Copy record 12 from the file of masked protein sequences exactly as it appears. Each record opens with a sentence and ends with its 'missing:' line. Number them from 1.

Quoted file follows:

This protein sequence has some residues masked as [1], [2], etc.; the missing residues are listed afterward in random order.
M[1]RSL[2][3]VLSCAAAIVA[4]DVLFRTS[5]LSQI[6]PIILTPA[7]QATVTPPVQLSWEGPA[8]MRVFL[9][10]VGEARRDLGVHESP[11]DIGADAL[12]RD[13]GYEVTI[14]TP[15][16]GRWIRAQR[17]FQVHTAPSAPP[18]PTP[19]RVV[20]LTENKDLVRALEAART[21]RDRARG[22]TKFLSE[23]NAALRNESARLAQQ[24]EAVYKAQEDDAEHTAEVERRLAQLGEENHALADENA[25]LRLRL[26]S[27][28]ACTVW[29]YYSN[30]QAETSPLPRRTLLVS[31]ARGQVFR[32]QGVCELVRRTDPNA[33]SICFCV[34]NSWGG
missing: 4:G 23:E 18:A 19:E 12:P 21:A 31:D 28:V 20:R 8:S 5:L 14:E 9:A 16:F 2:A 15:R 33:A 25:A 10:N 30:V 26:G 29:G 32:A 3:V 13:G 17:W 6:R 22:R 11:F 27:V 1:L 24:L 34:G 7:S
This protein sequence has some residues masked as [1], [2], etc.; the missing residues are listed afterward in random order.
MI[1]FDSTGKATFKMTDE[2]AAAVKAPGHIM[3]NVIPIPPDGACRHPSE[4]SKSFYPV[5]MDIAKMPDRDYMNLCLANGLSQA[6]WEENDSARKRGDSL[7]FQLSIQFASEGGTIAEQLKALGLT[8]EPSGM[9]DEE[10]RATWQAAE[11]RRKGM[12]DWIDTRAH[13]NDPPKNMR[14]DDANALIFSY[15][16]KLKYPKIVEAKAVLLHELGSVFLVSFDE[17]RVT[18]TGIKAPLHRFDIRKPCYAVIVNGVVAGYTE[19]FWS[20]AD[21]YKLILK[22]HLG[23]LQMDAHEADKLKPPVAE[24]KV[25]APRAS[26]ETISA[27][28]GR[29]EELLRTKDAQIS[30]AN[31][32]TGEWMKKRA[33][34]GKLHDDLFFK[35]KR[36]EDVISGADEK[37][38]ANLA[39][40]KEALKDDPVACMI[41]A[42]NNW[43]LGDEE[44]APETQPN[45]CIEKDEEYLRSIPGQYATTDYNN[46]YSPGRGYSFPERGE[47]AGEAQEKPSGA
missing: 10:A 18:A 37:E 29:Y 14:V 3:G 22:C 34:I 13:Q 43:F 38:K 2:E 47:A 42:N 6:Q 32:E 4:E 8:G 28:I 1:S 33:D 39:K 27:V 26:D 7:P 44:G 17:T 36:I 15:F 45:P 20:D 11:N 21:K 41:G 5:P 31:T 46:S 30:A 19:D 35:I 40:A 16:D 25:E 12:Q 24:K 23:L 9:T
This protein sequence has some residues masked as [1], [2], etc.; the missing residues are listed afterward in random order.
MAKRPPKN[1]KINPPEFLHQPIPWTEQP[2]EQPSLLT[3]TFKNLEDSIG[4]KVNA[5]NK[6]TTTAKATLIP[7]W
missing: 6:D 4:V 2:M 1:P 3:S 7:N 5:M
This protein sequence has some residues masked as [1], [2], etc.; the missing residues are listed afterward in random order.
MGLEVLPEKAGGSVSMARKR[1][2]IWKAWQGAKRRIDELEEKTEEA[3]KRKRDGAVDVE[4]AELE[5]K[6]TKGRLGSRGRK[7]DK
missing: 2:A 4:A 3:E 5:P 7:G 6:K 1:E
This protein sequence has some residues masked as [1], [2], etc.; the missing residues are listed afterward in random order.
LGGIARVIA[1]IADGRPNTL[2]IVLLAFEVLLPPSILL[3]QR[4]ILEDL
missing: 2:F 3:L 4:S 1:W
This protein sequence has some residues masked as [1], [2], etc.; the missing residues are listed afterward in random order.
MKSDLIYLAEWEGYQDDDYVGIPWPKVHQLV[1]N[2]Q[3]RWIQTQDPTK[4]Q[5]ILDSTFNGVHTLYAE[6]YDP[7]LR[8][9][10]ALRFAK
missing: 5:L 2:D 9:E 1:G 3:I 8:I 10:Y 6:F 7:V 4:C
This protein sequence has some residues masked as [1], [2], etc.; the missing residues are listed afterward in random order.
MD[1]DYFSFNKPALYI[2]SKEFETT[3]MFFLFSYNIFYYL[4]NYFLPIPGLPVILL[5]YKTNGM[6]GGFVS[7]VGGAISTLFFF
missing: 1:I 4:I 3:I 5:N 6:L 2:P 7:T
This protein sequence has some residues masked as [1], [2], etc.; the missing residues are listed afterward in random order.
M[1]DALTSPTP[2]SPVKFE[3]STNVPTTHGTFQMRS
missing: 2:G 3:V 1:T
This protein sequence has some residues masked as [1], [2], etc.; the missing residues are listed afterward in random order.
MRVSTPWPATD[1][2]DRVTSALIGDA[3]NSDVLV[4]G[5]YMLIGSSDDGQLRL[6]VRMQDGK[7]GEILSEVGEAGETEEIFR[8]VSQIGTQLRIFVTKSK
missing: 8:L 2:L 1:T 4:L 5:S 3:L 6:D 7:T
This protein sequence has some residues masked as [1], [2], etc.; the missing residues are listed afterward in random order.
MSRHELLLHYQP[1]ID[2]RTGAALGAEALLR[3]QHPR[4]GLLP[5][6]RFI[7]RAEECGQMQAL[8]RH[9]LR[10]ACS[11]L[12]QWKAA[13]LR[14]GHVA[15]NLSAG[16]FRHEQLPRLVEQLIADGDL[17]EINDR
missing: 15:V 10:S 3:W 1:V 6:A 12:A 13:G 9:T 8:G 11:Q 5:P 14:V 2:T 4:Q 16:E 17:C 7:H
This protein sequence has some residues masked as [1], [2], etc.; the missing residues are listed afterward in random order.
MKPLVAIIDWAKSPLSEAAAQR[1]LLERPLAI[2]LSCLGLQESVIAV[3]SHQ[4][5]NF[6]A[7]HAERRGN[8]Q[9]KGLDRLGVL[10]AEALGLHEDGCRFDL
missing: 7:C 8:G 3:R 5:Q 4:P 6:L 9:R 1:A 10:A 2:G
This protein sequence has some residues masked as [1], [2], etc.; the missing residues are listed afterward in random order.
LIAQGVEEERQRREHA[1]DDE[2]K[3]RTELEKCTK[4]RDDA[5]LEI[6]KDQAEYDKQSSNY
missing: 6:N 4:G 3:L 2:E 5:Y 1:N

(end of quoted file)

This protein sequence has some residues masked as [1], [2], etc.; the missing residues are listed afterward in random order.
LIAQGVEEERQRREHA[1]DDE[2]K[3]RTELEKCTK[4]RDDA[5]LEI[6]KDQAEYDKQSSNY
missing: 6:N 4:G 3:L 2:E 5:Y 1:N